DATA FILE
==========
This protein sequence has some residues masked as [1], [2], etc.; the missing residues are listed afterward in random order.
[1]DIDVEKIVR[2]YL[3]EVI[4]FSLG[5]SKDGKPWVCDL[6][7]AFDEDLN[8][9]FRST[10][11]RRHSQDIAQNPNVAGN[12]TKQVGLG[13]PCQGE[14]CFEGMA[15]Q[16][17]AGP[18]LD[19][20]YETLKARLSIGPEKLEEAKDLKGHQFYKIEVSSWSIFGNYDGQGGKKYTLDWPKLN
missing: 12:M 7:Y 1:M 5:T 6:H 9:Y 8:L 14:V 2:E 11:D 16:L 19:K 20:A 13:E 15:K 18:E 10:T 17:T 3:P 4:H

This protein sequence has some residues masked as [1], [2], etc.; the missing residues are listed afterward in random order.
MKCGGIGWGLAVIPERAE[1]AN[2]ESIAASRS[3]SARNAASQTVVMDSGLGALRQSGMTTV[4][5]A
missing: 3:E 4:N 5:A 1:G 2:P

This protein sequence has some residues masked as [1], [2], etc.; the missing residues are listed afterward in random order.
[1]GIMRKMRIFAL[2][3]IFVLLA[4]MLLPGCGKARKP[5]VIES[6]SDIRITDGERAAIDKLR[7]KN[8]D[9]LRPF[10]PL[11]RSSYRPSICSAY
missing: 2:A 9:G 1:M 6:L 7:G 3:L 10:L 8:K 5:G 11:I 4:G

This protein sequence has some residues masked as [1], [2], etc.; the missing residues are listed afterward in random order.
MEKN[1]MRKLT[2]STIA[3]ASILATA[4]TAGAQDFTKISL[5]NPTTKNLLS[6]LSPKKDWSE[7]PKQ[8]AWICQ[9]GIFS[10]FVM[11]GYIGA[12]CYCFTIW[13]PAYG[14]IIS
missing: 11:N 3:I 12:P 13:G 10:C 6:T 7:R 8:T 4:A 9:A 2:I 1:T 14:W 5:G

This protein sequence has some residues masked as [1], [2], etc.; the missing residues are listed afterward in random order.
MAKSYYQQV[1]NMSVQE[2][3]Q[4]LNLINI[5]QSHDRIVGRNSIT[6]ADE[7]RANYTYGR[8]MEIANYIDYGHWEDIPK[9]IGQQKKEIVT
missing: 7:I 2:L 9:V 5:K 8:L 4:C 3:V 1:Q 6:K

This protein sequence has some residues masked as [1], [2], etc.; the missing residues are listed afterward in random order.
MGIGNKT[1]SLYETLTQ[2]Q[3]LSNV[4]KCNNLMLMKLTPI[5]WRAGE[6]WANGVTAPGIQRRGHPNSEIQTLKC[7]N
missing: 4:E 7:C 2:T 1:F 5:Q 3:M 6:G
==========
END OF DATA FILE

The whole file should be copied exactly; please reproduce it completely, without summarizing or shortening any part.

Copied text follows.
This protein sequence has some residues masked as [1], [2], etc.; the missing residues are listed afterward in random order.
[1]DIDVEKIVR[2]YL[3]EVI[4]FSLG[5]SKDGKPWVCDL[6][7]AFDEDLN[8][9]FRST[10][11]RRHSQDIAQNPNVAGN[12]TKQVGLG[13]PCQGE[14]CFEGMA[15]Q[16][17]AGP[18]LD[19][20]YETLKARLSIGPEKLEEAKDLKGHQFYKIEVSSWSIFGNYDGQGGKKYTLDWPKLN
missing: 12:M 7:Y 1:M 5:T 6:H 9:Y 8:L 14:V 2:E 11:D 16:L 19:K 20:A 13:E 15:K 18:E 10:T 17:T 3:P 4:H

This protein sequence has some residues masked as [1], [2], etc.; the missing residues are listed afterward in random order.
MKCGGIGWGLAVIPERAE[1]AN[2]ESIAASRS[3]SARNAASQTVVMDSGLGALRQSGMTTV[4][5]A
missing: 3:E 4:N 5:A 1:G 2:P

This protein sequence has some residues masked as [1], [2], etc.; the missing residues are listed afterward in random order.
[1]GIMRKMRIFAL[2][3]IFVLLA[4]MLLPGCGKARKP[5]VIES[6]SDIRITDGERAAIDKLR[7]KN[8]D[9]LRPF[10]PL[11]RSSYRPSICSAY
missing: 2:A 9:G 1:M 6:L 7:G 3:L 10:L 8:K 5:G 11:I 4:G

This protein sequence has some residues masked as [1], [2], etc.; the missing residues are listed afterward in random order.
MEKN[1]MRKLT[2]STIA[3]ASILATA[4]TAGAQDFTKISL[5]NPTTKNLLS[6]LSPKKDWSE[7]PKQ[8]AWICQ[9]GIFS[10]FVM[11]GYIGA[12]CYCFTIW[13]PAYG[14]IIS
missing: 11:N 3:I 12:P 13:G 10:C 6:T 7:R 8:T 4:A 9:A 2:I 1:T 14:W 5:G

This protein sequence has some residues masked as [1], [2], etc.; the missing residues are listed afterward in random order.
MAKSYYQQV[1]NMSVQE[2][3]Q[4]LNLINI[5]QSHDRIVGRNSIT[6]ADE[7]RANYTYGR[8]MEIANYIDYGHWEDIPK[9]IGQQKKEIVT
missing: 7:I 2:L 9:V 5:K 8:L 4:C 3:V 1:Q 6:K

This protein sequence has some residues masked as [1], [2], etc.; the missing residues are listed afterward in random order.
MGIGNKT[1]SLYETLTQ[2]Q[3]LSNV[4]KCNNLMLMKLTPI[5]WRAGE[6]WANGVTAPGIQRRGHPNSEIQTLKC[7]N
missing: 4:E 7:C 2:T 1:F 5:Q 3:M 6:G